Extension Methods & Interfaces


Interfaces are used to logically encapsulate definitions for a group of related functionalities, contains only the signatures of methods, properties, events or indexers. On the flip side — “extension methods enable you to ‘add’ methods to existing types without creating a new derived type, recompiling, or otherwise modifying the original type.” I suppose you already know it. Now the question arises, even if this was somehow ‘technically possible’ … why do you need it ?

A famous man once said “with great power comes great responsibilities” – who said that what is that even mean, don’t matter. I said that because he said it. So now he was famous and getting said by two well known guys. urgh … let’s track this from the beginning…

Don’t extension methods simply hide the behavior that you just can’t see upfront when you’re looking at a class for the first time ? … They might. And that’s why I see them as a responsibility.

So what’s the deal ? Why in the infinite wisdom you want to stick these together ? Interfaces are strictly about declaration and extension methods ought to be implemented ! You might ask why not use abstract base classes ? Good question ! Please follow along…

  1. To answer the question above, sometimes we need a behavior that was also independent of any members’ implementation. From my experience, sometimes you don’t really need another class to implement your interface !
    [ *** hint ! hint ! *** ]
  2. Another way to put it is : Unlike C++, C# cannot take an unknown class type as base class, hence Extension Methods seems to be the right way. ( … with some unique benefits which C++ might not offer )

Enough talking … so for item # 1 above, let me give you an example rather :

I once had a project with multiple modules in it, each would’ve its own configurations. So I came up with following interface :

public interface IConfiguration
{
  // Gets the configuration value by param name
  string GetConfig(string configName);

  // Gets the configuration value by param name
  // and default value is returned if value not found
  string GetConfig(string configName, string defaultVal);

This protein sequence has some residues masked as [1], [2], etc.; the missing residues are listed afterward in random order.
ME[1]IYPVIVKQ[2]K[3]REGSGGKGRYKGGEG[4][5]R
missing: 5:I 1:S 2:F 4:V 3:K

}

And I was done, each module would’ve dedicated class to implement these two functions however it wants. It worked as expected, until one day when I needed to read some config values from *.config files, operating system environment variables etc. These were still configurations, so I did not actually need new class or interface. Adding just a signature in the interface and again leaving it upto each module to implement might be perfectly legal – but wait a second !!!

  1. Did I needed to write same function again and again to read same kind of configurations ?
  2. Would maintaining, tracking or debugging that code be easier ? Of course not !
  3. What happened to DRY ?

I simply needed to extend IConfiguration interface to support it. There you go ! I needed to write it once and make it accessible to all implementations of IConfiguration, that’s it !

So I added an extension method in the same folder called “Common” where I had IConfiguration.cs :

public static class Extensions
{
  // Some sample extension method ...
  public static string JoinStrings(this string input, string parameter)
  {
    return (input + parameter);
  }

  // returns system configuration, notice first parameter !
  public static string GetSysConfig(this IConfiguration config, string param)
  {
    return "system parameter value";
  }

  // returns system configuration with default value, notice first parameter !
  public static string GetSysConfig(this IConfiguration config, string param, string default)
  {
    return "system parameter value or default" ?? defaultValue;
  }
}

Cheers !

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Published by

Aarsh Talati

Software Developer

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